Tea was served with small gingery cookies. The room was comfortable and cool on this warm day. The company was delightful. And then … We had each ordered a glass of citronada to complement the tea. This is a beverage I very much like when I’m in Romania: it’s a combination of lemonade and orange juice, tho’ occasionally some lime juice or grapefruit juice is mixed in. It’s a terrific thirst quencher. But apparently somebody forgot the sweetener … and when I took my first sip, it was so tart that I nearly choked. Seriously. I think I scared my poor friend with my red-faced coughing fit. Fortunately it finally passed, although I could barely speak for several minutes. Well, maybe that’s a good thing ;-).

Oh, and it led me to discover that the bathroom is nice and clean :-).

Altogether La un ceai is a pleasant place to spend time with a friend, which is a large part of what going out for tea is all about. So I will very likely visit them again during my next year’s trip to Bucuresti. I’ll just be sure not to order the citronada …

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April 7, 2013

Cooking with tea: Curried rice salad

Filed under: cooking,Darjeeling tea,food,tea,tea recipes,Tea sites,vegetarian — by JanisB @ 3:04 pm
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The calendar says it’s spring, and while some of us are still seeing the last of winter’s snow, already the days have become longer — and for most of us, sunnier and warmer.

blog-cooking-with-tea-curry-rice-salad

Black India or Ceylon tea complements this dish nicely.

With the change of weather we’re starting to crave lighter foods rather than the heavier dishes of winter. This salad is something of a transitional dish: hearty enough for late winter, but also bright and fresh with a promise of spring.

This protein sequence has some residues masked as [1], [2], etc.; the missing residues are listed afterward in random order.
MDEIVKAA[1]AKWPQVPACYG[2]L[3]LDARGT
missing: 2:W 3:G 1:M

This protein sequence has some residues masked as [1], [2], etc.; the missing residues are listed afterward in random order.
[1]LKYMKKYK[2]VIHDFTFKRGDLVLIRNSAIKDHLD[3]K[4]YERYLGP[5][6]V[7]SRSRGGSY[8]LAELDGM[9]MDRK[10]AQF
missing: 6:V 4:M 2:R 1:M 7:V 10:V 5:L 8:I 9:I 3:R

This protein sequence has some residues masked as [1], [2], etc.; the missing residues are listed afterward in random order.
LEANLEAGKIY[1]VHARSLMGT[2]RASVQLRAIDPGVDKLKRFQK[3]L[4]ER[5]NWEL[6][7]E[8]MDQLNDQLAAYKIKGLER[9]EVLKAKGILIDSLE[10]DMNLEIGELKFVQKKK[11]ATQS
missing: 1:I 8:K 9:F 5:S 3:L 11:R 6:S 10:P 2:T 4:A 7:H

For this dish I recommend you use an India black tea — Darjeeling, Assam, Nilgiri — or a lively Ceylon. Steeped the tea to regular strength. As always in these recipes, one cup of tea refers to an eight-ounce measuring cup. Basmati is a naturally white rice with a light nutty flavour and aroma; you can substitute jasmine — another naturally white rice with a lightly floral aroma — or if you can’t find either one just use plain white rice.

Serve this as an accompaniment to your favourite main dish in place of rice pilaf. Or for a light lunch toss in a protein source when you add the vegetables. For me that’s tofu sautéed in olive oil with a sprinkle of tamari soy sauce. And if you can find fresh spring vegetables like sweet peas or asparagus, toss them in as a substitute for, or in addition to, the celery or the bell pepper according to your taste.

This recipe is easy to double or triple for a crowd and keeps well on a buffet table.

Curried rice salad
About 6 servings as a side dish

2 teaspoons extra virgin olive oil, divided
1/4 cup chopped onion
1 cup white Basmati rice
2 teaspoons curry powder (or more to taste)
1 cup steeped black tea
1 cup water
2 Tablespoons tamari (or Kikkoman) soy sauce
1 vegetable bouillon cube or 1 teaspoon dry vegetable bouillon or broth
2 Tablespoons white wine vinegar
1 teaspoon sugar
1 Tablespoon chopped unsalted cashews, preferably raw
1 cup celery, diced
1 cup bell pepper, diced (preferably use two or more colours)
1 scallion, white and green parts, thinly sliced
salt and pepper to taste, optional

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Curry powder gives this dish a flavourful “kick.”

In a heavy skillet heat the olive oil over medium heat. Add the onion and sauté for two or three minutes, then add the rice and curry powder and continue to sauté until the onions are tender but not browned. Stir in the tea, water, tamari, and bouillon. Raise heat and bring to a boil (if using a bouillon cube, break it up with a spatula until completely dissolved). Reduce heat to low and simmer, covered, until all liquid is absorbed, about fifteen or twenty minutes. Meanwhile, in a small bowl, mix together the vinegar and sugar until the sugar is dissolved. When the rice is fully cooked, remove the skillet from the heat and stir in the vinegar mixture along with the cashews and vegetables. Toss with a fork and spoon until all ingredients are well mixed. Adjust seasonings if necessary. Transfer to a serving dish or storage container and cool to room temperature or chill in the refrigerator. Serve cool or chilled.